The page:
Chinese Bishop Hopes '08 Olympics Helps Religion

Communism Losing Its Allure, Says Hong Kong Prelate

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KOENIGSTEIN, Germany, SEPT. 19, 2005 ( The Olympics in China could provide the crucial spark for religious freedom in that country, says a report published by the group Aid to the Church in Need.

The report is based on comments by Auxiliary Bishop John Tong of Hong Kong, who believes that the 2008 games could give China’s beleaguered faithful a much-needed boost.

While warning the faithful not to raise their hopes too high, Bishop John Tong said: «Hosting the 2008 Olympic Games may help China to become more open. … I would expect a little bit more religious tolerance.»

In an interview with Aid to the Church in Need at its headquarters here, Bishop Tong, 66, also said: «Nowadays, even many party members in China do not believe in communism any more; they rather believe in money and themselves.»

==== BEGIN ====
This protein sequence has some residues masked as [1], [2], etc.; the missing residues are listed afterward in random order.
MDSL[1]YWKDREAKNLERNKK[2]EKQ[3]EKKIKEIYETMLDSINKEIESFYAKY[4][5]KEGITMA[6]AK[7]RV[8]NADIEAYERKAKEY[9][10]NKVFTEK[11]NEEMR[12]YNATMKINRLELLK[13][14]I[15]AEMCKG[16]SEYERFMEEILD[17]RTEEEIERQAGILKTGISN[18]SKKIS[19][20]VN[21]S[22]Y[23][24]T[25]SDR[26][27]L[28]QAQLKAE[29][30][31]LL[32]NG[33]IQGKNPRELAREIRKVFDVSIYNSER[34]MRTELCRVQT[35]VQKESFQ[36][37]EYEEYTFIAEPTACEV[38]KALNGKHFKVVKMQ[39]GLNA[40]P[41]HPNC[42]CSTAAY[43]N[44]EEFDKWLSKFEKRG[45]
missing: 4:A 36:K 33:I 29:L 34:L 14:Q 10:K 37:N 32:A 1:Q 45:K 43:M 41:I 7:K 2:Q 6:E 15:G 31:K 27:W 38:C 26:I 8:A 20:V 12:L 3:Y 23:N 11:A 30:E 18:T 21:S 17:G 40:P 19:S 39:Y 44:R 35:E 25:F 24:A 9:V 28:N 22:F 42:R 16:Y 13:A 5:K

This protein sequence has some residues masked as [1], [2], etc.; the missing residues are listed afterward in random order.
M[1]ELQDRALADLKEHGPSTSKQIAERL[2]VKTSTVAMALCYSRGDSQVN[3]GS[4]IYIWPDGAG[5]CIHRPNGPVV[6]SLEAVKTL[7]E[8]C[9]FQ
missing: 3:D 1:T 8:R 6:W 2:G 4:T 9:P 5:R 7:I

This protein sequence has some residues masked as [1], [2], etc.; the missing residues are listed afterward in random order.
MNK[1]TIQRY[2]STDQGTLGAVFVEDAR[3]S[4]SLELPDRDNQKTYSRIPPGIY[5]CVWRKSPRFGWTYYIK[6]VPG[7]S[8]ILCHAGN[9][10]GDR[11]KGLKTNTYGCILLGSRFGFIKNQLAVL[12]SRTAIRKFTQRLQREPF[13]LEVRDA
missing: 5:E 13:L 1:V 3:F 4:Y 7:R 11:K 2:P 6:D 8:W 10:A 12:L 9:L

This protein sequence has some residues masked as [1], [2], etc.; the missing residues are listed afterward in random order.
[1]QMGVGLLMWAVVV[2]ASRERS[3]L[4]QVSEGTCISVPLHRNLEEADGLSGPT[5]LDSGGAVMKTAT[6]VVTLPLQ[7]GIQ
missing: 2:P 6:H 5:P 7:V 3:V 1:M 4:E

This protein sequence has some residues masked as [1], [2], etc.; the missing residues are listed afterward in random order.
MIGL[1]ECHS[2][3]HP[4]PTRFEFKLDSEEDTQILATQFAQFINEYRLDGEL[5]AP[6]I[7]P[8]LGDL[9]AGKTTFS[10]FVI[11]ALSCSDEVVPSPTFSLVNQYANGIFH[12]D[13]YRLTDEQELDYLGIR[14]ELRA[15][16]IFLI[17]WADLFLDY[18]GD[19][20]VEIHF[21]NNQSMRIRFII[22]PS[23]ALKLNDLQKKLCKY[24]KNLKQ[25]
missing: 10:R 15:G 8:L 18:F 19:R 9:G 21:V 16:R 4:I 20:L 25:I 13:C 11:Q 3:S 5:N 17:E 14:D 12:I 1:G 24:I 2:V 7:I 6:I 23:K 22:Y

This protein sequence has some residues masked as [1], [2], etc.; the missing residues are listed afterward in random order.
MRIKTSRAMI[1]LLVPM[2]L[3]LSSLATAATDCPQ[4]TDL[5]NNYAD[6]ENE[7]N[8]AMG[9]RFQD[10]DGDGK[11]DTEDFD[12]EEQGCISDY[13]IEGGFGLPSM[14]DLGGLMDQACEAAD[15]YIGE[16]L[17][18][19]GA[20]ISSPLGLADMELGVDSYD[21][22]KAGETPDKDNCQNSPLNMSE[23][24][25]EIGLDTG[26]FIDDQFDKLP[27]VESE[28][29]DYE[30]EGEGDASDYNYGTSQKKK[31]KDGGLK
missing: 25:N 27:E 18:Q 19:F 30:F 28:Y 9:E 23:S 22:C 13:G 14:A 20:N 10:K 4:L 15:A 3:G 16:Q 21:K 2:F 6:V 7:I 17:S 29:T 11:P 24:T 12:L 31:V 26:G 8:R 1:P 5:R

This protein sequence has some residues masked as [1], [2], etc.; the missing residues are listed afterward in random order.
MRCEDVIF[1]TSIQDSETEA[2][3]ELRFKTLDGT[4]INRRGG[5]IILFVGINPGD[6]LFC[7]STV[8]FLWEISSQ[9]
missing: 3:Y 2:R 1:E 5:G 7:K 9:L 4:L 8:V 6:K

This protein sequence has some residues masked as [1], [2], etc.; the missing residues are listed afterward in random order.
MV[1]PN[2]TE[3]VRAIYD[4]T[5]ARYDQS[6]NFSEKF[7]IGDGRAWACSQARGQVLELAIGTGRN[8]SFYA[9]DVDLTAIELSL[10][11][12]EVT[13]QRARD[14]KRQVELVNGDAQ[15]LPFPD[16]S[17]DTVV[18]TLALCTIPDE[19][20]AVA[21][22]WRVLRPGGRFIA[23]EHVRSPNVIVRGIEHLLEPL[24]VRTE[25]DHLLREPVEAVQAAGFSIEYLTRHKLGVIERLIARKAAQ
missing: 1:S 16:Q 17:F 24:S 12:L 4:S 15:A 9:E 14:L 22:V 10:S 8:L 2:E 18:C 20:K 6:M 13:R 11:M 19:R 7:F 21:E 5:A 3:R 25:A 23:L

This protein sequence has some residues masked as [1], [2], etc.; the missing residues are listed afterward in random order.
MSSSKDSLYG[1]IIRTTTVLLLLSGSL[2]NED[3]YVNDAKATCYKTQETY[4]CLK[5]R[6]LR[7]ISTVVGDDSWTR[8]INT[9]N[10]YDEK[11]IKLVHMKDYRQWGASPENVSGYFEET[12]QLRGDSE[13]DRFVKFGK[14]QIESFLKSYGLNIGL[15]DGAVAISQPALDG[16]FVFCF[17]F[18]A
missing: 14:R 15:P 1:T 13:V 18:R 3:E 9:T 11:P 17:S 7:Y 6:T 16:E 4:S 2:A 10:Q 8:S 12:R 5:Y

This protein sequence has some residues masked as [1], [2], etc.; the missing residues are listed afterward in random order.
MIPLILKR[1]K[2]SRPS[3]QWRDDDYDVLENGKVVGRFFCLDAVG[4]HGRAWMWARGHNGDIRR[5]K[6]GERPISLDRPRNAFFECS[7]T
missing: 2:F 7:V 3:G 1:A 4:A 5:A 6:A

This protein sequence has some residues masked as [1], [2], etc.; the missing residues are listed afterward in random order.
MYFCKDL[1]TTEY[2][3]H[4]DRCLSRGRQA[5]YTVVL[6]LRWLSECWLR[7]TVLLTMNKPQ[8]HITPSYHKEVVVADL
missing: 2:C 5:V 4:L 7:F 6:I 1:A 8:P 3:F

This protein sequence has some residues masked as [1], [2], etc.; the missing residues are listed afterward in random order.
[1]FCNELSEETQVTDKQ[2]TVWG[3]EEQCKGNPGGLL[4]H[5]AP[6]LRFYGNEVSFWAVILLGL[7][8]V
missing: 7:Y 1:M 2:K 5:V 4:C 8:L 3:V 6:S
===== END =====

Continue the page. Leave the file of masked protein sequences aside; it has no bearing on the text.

The bishop’s comments came as the European Union called for an end to religious oppression in China.

Ahead of upcoming EU-China discussions on human rights, the union’s Parliament urged China to stop its heavy sanction on religious activities, the punishments for which include house arrest, imprisonment and the demolition of church buildings.


The prospects for religious freedom in the country remain uncertain, amid confusion over whether four Chinese bishops will be allowed to attend a synod next month in Rome.

One of the invited delegates, Bishop Joseph Wei Jingyi of Qiqiher, is from the «underground» Church, some of whose hierarchy are not recognized by the government.

Bishop Tong stressed the importance of the Chinese delegation attending the synod. He said that even if only one or two of them are permitted to travel to Rome, it would still represent a measure of progress.

The bishop said that since the United Kingdom handed Hong Kong back to China in 1997, relaxed work- visa restrictions had boosted missionary activity.

He stated that the prospects for evangelization in Hong Kong were «quite optimistic,» reporting that in the last few years there were more than 4,000 baptisms annually, including 2,000 adults.

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